Flash floods possible across all NJ from soaking remnants of Ida
TRENTON – New Jersey is expected to get drenched midweek by the remnants of powerful Hurricane Ida, with the prospect of flooding in areas that get soaked the most – which is still a moving target.
State climatologist David Robinson said north and central New Jersey saw a tremendous amount of rain Aug. 22 and 23 from the remnants of Hurricane Henri, followed by scattered rain ever since throughout the state.
“So, what we call antecedent conditions are quite wet. And that includes the soil, that includes our streams and rivers, which while are subsided greatly from where they were a week ago are still running a little high,” Robinson said.
“That means that any moisture that comes from the remnants of Ida is going to fall on wet ground with ample water within our rivers and streams,” he said. “Thus, it will take less to exacerbate flooding than it did going into Henri, when we had been pretty much on the dry side for a couple of weeks. Humid, but not real rainy.”
It’s still not clear where the heaviest rain will fall, as the storm is expected to hit Wednesday into Thursday. Robinson said northern and central parts of the state got the most rain from Henri, with rainfall totals in the Highlands of 7 to 8 inches, and that forecasts Monday had that area receiving another 3 to 5 inches of rain.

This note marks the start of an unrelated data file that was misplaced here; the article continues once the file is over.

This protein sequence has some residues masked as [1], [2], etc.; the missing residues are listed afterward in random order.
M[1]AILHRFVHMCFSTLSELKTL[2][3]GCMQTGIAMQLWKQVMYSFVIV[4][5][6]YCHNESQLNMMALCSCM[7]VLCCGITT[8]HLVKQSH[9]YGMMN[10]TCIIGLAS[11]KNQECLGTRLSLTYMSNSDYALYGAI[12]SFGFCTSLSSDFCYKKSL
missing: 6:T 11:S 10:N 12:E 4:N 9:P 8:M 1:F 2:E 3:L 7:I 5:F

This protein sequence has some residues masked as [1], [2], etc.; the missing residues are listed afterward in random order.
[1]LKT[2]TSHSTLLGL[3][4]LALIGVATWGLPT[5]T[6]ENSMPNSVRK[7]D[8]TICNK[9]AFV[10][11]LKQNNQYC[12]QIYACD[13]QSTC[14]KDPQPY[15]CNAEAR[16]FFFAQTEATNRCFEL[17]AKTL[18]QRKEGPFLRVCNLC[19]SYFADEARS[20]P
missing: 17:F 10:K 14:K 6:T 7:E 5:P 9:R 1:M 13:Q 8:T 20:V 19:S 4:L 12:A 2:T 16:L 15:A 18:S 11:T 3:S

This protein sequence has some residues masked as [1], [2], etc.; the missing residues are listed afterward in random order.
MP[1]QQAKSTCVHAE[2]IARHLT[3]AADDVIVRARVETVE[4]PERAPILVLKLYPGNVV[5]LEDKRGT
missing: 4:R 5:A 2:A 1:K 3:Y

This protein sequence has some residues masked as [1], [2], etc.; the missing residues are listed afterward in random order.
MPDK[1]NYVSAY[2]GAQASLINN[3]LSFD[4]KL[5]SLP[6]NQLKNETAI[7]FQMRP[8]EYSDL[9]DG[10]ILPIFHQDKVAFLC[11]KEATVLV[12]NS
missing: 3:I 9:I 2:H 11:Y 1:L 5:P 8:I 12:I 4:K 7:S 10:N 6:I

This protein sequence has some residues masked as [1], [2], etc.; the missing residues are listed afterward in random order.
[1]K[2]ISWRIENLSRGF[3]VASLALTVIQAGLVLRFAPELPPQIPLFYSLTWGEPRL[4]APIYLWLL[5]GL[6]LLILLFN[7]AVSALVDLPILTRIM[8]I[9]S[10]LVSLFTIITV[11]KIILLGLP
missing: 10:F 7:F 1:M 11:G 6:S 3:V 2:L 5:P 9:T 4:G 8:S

“That would be where the concern would be for the Passaic basin and the Raritan basin, streams that feed into the main stems of those rivers, perhaps even the Delaware River,” Robinson said. “That’s where we’d have our greatest concern as we look to later Wednesday and into Thursday.”
Chief meteorologist Dan Zarrow said it’s a question of when, not if, it’s going to pour and potentially flood. The whole state is under a flash flood watch from Wednesday morning through Thursday evening, a heads-up that potentially dangerous conditions are on the horizon.
Zarrow pointed to the flash flood guidance from the National Weather Service, which takes into account soil moisture and stream flow.
“In this case, I'm looking at the 6-hour guidance number,” Zarrow said. “As little as an inch of rain would be enough to cause water inundation issues in waterlogged North Jersey. It could take up to 4+ inches for the same to happen in South Jersey, which was mainly spared the drenching from Fred and Henri. That's still enough to potentially flood.”
Robinson said catastrophic flooding isn’t expected but that last week’s flooding – the largest on some rivers in New Jersey in six or seven years – could repeat, depending where the rain is most enhanced, like happened last week in southern Middlesex County.
“Could there be areas of enhanced precipitation like that with this upcoming event? Absolutely. Could we pinpoint them right now? Absolutely not,” Robinson said.
“There is the chance that there could be areas that would pick up 6 to 8 inches of rain in relatively short order,” he said. “That’s not expected to be the biggest issue statewide. But of course, if it hits you locally, it can be devastating.”